University of Pittsburgh
January 24, 2000



Sharon Blake


Cell: 412-277-6926

PITTSBURGH, Jan. 25 -- The University of Pittsburgh Office of Child Development will use a grant of $30,000 to develop and implement programs designed to help pregnant women quit smoking. According to a recent Annie E. Casey Foundation study of 50 American cities, Pittsburgh ranks number one in the percentage of births to mothers who smoked during pregnancy—23.6 percent. Pittsburgh also has a higher than average percentage of low birthweight babies—9.7 percent, compared to the study's average of 8.8 percent.

Researchers for the Starting Points Smoking Cessation Project for Pregnant Women will evaluate existing smoking cessation programs, review strategies for pregnant women who smoke in Allegheny County, consult with local and national experts to build a database of "best practice" interventions, hold a consensus conference this spring on the Pitt campus to select proposed interventions, and eventually provide all data to County health officials so they can better address the problem of prenatal exposure to smoking and work to improve the health of local children.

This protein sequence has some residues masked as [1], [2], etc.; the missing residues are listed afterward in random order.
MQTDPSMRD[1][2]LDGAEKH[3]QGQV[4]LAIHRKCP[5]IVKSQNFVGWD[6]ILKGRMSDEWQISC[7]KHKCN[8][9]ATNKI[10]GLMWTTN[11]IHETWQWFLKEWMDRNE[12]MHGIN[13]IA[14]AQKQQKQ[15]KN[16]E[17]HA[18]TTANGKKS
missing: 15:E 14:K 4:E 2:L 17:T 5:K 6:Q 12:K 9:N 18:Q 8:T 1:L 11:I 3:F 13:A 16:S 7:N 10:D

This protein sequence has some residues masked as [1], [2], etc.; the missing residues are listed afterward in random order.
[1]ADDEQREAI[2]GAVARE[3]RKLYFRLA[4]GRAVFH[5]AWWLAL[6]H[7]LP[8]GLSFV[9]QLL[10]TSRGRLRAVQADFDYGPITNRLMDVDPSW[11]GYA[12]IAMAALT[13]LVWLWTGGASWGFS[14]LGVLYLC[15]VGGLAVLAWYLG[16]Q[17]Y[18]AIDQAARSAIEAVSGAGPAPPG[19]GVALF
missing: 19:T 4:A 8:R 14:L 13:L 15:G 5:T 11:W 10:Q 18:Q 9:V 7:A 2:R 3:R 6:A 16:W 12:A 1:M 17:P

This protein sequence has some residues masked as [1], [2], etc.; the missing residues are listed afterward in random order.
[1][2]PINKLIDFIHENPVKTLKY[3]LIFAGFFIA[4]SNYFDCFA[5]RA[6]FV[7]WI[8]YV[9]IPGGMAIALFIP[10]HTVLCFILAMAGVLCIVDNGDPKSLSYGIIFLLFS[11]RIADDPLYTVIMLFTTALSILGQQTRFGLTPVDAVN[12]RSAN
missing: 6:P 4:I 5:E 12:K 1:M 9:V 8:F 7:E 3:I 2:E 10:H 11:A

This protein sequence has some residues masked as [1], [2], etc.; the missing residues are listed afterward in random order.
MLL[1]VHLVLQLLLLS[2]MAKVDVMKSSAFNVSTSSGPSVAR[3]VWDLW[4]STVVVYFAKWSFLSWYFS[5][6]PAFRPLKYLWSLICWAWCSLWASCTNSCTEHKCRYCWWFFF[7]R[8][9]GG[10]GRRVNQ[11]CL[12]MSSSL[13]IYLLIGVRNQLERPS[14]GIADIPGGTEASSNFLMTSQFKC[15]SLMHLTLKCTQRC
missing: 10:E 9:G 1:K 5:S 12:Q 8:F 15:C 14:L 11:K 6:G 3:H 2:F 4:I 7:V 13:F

"This project is unique in that its purpose is to unite university, community and government leaders to forge a unified agenda to reduce smoking during pregnancy," said Robert Nelkin, director of Starting Points. "The grant comes at a perfect time, as the state government considers in the coming months how to best use tobacco lawsuit settlement funds," he added.

The Starting Points Smoking Cessation Project for Pregnant Women is funded through the Jewish Healthcare Foundation. Starting Points, a program within Pitt's Office of Child Development, promotes responsible parenthood and mobilizes communities to support young children and their families.

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